Tuesday, August 08, 2017

Is Carrageenan Safe or Dangerous?

Undenatured carrageenan is a natural stabilizer, binding agent, and emulsifier used in products such as toothpaste in place of SLS and other truly undesirable ingredients commonly used in mass market products. It is also used in some vegan-friendly softgel capsule material as an alternative to animal-derived gelatin.


There is an Internet myth that carrageenan is unsafe; due primarily to confusion with a so-called “denatured carrageenan” polymer that is actually poligeenan, a heavily processed low molecular weight seaweed derivative currently used only as an x-ray imaging component. Poligeenan, previously used in pharmaceuticals, is quite different from the undenatured high molecular weight material that we use. Due to the safety concerns over poligeenan, regulations routinely require the carrageenan added to foods to have high molecular weight to ensure its integrity. But there are no unresolved safety concerns with undenatured carrageenan. 

Carrageenan has been thoroughly vetted by national and international public health authorities over a number of decades, even recently in response to the ongoing blogger-driven controversies, so there is no remaining basis of concern. Even its use in infant formulas was recently reconfirmed to be safe, and it’s helpful in distributing the nutrients more evenly to avoid the settling out that could otherwise cause uneven nutrient intake when a bottle is only partially consumed.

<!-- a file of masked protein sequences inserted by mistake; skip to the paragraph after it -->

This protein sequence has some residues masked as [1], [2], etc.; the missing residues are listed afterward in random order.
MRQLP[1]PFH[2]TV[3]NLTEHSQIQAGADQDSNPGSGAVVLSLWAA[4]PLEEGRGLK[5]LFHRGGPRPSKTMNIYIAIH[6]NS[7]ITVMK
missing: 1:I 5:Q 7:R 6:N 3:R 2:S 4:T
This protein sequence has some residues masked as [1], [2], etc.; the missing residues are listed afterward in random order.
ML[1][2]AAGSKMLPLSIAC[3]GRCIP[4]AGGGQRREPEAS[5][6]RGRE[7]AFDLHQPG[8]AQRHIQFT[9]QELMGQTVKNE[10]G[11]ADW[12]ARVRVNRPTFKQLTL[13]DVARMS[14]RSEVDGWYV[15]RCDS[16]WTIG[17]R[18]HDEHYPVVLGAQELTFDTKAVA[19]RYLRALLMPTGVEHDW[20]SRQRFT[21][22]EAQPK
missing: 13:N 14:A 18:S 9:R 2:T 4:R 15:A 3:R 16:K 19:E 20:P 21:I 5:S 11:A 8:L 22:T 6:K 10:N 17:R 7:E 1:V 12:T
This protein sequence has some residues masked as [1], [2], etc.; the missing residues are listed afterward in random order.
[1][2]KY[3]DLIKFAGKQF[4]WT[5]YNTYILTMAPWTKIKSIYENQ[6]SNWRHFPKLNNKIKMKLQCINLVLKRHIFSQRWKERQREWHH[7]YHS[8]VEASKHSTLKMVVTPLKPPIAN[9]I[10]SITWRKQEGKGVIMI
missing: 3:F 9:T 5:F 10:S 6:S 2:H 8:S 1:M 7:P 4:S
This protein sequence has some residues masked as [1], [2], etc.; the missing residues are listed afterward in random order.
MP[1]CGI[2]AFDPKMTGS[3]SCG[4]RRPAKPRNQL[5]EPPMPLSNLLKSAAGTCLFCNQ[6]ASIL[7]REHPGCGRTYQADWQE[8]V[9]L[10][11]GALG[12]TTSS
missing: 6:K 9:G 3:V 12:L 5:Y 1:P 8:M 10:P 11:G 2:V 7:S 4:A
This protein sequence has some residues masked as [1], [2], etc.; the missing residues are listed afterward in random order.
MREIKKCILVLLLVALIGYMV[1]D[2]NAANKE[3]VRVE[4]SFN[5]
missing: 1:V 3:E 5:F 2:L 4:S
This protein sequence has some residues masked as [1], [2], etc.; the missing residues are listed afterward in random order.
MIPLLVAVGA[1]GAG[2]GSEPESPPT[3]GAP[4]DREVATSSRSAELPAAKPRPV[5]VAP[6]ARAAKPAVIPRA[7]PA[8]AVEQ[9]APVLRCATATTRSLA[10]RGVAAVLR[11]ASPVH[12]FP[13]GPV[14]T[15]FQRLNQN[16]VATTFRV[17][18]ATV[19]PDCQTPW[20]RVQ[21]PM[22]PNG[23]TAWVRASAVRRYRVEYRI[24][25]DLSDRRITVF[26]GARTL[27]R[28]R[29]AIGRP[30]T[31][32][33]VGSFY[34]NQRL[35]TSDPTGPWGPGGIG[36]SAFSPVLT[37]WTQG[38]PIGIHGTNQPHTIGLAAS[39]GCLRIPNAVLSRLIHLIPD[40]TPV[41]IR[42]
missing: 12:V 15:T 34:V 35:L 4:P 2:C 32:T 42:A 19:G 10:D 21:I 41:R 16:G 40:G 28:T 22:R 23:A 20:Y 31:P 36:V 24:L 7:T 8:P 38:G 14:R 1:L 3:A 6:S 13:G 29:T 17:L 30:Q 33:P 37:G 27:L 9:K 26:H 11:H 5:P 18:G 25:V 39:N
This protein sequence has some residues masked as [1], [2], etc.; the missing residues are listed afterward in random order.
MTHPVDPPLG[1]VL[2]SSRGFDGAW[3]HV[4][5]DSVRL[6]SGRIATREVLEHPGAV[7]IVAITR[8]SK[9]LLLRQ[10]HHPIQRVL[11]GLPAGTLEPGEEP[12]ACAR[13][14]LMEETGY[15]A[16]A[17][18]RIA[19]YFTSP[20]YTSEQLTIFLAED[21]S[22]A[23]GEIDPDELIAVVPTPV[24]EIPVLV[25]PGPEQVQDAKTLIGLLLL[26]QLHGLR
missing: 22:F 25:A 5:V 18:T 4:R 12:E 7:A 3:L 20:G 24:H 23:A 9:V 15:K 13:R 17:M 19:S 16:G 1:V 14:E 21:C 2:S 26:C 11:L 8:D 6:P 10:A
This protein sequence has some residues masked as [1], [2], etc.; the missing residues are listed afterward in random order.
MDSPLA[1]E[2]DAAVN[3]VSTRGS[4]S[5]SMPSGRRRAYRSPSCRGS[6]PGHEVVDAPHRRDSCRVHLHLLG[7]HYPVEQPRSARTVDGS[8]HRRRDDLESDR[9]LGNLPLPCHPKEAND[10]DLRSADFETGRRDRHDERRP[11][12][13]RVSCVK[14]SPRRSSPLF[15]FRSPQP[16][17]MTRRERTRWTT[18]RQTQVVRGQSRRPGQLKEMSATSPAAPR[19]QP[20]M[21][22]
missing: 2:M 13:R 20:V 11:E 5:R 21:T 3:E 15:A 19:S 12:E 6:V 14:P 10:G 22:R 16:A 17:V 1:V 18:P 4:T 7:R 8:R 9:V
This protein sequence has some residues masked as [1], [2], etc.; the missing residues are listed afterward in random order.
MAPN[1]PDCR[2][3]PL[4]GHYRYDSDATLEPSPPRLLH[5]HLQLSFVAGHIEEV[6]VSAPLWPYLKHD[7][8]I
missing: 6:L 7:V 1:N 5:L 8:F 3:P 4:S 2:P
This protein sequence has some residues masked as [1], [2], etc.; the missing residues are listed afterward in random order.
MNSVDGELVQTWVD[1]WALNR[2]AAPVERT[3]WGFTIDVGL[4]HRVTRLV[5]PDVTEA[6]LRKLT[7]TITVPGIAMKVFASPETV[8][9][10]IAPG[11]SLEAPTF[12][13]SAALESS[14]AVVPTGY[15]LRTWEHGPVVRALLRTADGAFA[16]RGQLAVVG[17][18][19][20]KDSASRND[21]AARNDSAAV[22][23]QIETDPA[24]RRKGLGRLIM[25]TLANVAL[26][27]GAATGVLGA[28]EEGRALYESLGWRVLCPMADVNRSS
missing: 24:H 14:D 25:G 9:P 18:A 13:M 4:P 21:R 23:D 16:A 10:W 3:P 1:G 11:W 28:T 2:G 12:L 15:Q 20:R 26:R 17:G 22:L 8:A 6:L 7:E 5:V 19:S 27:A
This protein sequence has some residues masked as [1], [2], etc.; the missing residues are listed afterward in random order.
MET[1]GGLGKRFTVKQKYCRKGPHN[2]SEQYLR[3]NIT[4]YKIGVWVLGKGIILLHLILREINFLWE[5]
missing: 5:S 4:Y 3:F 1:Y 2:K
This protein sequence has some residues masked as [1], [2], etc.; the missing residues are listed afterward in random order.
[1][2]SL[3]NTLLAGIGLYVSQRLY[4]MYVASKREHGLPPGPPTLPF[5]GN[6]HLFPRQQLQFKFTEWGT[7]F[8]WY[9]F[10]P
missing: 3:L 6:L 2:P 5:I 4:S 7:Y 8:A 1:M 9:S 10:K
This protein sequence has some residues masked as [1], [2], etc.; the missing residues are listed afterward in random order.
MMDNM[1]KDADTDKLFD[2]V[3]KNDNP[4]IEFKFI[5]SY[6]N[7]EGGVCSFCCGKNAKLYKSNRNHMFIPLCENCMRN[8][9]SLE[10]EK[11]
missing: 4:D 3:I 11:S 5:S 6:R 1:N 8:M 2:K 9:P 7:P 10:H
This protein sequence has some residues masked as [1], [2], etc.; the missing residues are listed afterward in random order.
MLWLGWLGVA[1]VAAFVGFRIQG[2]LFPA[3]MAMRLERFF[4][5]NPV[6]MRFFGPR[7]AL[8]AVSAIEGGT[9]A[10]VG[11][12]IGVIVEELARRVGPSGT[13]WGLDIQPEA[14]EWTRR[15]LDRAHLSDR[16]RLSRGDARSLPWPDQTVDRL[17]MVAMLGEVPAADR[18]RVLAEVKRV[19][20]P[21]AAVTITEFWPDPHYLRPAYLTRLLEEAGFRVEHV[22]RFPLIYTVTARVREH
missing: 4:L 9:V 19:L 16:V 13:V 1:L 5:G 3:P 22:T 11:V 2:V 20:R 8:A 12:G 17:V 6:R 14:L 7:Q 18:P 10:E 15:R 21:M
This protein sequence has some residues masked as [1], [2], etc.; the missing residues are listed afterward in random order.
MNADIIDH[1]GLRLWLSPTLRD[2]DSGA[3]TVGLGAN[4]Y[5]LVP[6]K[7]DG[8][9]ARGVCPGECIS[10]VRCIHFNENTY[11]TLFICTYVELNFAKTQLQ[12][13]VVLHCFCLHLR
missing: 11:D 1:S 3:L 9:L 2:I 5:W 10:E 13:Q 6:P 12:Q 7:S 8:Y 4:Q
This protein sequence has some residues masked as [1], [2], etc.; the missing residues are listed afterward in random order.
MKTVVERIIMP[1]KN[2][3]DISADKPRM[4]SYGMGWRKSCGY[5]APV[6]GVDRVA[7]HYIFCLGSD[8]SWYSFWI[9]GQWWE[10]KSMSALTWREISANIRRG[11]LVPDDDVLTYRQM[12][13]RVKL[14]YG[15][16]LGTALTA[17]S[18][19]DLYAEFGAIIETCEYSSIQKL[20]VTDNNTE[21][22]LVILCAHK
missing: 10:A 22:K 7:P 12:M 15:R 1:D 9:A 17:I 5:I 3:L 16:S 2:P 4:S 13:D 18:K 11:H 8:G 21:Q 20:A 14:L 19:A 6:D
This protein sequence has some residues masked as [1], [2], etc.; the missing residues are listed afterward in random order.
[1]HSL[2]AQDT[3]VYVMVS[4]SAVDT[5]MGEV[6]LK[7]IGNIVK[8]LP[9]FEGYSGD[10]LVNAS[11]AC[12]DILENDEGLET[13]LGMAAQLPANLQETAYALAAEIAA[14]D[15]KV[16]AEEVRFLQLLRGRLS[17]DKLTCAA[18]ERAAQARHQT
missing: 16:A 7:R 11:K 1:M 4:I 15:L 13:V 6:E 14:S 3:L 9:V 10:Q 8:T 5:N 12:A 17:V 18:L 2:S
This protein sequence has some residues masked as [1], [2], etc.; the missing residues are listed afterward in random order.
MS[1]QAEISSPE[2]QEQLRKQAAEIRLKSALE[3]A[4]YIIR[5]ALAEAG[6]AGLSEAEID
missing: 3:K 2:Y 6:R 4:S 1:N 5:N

After repeated investigations, the evidence for carrageenan safety is stronger than ever. Carrageenan is extremely safe and present in a number of healthy seaweeds; only the denatured form of carrageenan - a drug - is toxic. 

References:        

·        Public health and carrageenan regulation: a review and analysis. Borowitzka et al. (eds.), Nineteenth International Seaweed Symposium. DOI: 10.1007/978-1-4020-9619-8_8. Developments in Applied Phycology.

Friday, January 20, 2017

Is Sorbitol Natural?

Sorbitol is a "sugar alcohol" that occurs naturally in various fruits (apples, peaches, nectarines, plums, grapes, cherries, apricots, pears, rose hips, berries, dates, coconut) at levels of 1% or more. Wasabi can contain up to 11%, and common dried fruits (prunes, pears) almost the same level. Of course, beer would be expected to have small amounts, as well. 

Sorbitol can be commericially produced from glucose. Non-GMO sources are available. 

In higher doses (30-50 grams) sorbitol can be laxative, but it is a useful non-cariogenic sweetener that doesn't promote dental caries (cavities).